Engineering serves as the main link between research and economic and business needs. As the Latvian economy is moving towards higher value-added and knowledge-intensive products and services, the applied role of research and knowledge is growing fast.
The centre of advanced material research and technology transfer CAMART² is a project of regional significance with a high capacity for commercialisation that provides opportunities for effective collaboration in the international research and innovation market. The project is based at the UL Institute of Solid State Physics (ISSP) and aims to foster an extensive ecosystem of innovation and technology in the field of smart materials research. Several local companies have gained international recognition for their contribution to developing new materials.
In conjunction with the EU’s long-term policy, smart energy systems and novel materials for solar and hydrogen energy production are some of the priority areas of research, because they are responsible for sustainable development and energy security. The RTU Institute of Energy Systems and Environment is testing new solutions for near zero-energy buildings, whereas the Institute of Industrial Electronics is developing energy-saving technologies, thus enabling more energy-efficient production processes and integrating alternative energy sources. Biomethane and biodiesel are used in green energy research in Latvia, as are solar and wave energy sources. Engineering, alongside transportation and logistics, is a key scientific area in developing new kinds of mobility.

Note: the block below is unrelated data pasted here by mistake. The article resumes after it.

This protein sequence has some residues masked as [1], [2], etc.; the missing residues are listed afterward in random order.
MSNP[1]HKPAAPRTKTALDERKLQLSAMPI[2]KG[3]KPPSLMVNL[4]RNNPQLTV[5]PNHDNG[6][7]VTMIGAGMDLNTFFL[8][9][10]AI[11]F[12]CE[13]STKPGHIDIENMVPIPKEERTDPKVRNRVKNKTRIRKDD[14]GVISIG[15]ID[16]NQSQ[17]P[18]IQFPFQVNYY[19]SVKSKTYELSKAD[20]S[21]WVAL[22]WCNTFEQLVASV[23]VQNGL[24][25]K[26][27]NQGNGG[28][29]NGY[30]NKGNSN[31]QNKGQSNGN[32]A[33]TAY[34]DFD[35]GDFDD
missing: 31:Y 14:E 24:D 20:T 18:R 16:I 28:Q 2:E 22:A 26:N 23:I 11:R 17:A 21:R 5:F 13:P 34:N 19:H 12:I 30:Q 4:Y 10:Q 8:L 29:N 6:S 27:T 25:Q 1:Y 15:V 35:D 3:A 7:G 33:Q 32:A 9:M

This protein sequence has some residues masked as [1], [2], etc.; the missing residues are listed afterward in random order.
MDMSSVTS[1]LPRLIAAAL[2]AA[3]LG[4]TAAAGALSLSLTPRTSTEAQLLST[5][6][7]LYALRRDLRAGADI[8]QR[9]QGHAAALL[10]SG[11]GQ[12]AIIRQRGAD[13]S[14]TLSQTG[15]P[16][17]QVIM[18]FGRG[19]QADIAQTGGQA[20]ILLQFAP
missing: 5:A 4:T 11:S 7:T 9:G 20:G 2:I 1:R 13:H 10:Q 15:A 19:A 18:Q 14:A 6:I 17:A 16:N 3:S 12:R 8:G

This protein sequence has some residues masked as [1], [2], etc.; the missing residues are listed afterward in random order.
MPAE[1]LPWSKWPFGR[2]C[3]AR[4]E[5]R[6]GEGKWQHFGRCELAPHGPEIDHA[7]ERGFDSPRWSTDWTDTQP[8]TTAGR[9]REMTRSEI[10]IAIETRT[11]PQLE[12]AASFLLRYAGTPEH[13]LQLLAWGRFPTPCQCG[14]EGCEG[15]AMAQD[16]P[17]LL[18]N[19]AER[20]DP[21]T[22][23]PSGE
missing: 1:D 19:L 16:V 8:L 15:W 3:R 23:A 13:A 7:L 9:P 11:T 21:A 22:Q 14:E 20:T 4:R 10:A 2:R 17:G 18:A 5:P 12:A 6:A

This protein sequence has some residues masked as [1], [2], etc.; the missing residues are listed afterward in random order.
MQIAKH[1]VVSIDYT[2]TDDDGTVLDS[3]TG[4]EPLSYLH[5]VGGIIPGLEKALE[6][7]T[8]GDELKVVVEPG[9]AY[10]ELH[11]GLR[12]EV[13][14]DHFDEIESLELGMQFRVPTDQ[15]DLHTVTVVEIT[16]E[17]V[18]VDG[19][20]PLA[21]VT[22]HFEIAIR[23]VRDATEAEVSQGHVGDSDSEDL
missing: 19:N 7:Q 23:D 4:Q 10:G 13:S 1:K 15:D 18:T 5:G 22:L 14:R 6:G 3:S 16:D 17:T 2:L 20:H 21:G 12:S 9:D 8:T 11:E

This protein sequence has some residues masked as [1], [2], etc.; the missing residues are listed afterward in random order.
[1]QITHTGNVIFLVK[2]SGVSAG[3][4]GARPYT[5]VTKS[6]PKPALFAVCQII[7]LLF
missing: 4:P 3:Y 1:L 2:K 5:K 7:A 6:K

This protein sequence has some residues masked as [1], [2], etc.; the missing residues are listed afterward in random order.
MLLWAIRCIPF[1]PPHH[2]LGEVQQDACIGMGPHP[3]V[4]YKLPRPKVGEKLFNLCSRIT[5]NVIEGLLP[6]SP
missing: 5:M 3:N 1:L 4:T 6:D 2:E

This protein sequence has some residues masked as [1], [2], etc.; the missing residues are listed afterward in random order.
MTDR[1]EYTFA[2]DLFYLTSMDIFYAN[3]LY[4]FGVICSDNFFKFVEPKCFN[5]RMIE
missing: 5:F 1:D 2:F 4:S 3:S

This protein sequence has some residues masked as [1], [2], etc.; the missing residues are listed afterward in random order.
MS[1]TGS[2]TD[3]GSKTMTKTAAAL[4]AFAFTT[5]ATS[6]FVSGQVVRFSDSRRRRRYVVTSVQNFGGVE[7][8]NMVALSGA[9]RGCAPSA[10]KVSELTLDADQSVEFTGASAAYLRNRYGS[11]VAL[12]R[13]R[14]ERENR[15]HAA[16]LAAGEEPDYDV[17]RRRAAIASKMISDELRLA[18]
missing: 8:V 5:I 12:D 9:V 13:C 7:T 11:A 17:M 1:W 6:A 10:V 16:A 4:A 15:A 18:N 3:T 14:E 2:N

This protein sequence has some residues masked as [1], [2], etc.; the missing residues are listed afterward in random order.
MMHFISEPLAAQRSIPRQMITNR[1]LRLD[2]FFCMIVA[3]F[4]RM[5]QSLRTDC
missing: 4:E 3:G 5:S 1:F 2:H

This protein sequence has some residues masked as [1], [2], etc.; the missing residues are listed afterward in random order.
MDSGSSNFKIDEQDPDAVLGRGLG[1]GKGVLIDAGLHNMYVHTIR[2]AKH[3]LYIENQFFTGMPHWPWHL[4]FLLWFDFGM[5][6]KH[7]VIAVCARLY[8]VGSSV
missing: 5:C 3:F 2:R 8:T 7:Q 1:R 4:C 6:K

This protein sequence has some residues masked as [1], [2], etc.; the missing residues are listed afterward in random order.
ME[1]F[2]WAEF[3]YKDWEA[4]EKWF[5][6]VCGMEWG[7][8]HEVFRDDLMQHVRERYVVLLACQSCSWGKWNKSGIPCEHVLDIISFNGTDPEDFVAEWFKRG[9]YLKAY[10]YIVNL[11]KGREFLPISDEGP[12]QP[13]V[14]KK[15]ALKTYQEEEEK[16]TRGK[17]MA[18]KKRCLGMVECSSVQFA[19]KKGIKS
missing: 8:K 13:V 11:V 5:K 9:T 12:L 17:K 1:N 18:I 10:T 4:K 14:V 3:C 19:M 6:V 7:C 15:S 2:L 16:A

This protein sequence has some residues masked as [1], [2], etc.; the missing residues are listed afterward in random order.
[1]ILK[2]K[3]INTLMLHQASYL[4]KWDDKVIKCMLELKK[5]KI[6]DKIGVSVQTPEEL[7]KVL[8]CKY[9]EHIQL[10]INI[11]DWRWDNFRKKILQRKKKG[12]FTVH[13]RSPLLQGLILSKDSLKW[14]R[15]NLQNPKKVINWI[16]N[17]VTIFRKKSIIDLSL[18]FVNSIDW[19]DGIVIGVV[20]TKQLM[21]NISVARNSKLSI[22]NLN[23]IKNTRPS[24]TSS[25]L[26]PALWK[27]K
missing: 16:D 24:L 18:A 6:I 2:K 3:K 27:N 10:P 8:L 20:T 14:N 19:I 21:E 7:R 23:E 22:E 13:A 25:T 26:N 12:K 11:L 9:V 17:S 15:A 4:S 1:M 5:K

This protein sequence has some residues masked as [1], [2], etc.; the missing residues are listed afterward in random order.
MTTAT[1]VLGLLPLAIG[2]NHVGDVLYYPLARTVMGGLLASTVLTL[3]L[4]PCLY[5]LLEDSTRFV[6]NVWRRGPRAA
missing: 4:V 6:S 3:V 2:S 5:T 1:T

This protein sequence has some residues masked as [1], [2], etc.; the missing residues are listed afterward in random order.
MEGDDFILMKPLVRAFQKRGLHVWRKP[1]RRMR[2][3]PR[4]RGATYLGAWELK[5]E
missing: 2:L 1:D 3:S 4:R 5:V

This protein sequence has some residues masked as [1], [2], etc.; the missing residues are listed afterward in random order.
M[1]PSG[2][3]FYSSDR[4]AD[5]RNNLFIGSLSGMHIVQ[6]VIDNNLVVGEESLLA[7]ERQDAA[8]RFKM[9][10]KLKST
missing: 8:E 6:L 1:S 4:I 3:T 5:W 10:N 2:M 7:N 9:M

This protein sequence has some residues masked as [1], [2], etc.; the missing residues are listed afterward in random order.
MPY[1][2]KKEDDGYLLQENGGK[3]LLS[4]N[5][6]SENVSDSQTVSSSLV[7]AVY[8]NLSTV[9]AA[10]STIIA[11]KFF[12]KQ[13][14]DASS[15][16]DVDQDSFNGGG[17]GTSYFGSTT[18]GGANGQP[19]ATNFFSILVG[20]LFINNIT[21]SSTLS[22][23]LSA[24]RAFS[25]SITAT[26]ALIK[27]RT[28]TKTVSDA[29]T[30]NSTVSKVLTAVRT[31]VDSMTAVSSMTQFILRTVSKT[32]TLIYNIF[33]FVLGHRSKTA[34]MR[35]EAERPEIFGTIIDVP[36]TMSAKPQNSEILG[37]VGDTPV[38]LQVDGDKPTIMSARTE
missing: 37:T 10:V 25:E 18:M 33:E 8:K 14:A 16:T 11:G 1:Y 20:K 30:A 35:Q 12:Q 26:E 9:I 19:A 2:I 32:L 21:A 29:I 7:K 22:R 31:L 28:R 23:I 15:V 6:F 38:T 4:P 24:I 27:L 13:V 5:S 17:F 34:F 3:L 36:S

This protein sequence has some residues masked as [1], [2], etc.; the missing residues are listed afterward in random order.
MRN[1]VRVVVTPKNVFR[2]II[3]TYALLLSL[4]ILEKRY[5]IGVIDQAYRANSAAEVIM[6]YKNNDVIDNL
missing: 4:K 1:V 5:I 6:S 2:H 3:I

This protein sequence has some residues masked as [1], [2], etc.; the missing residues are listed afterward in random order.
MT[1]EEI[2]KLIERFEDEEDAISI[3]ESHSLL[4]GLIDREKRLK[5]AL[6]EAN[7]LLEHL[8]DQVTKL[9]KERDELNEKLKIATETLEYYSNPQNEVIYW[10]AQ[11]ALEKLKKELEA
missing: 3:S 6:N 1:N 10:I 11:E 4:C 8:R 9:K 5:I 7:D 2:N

It is not only an academic environment and big business, but also a vibrant start-up environment that encourage a spirit of innovation, speed-up the application of ideas, and create unprecedented opportunities for the commercialisation of new engineering knowledge.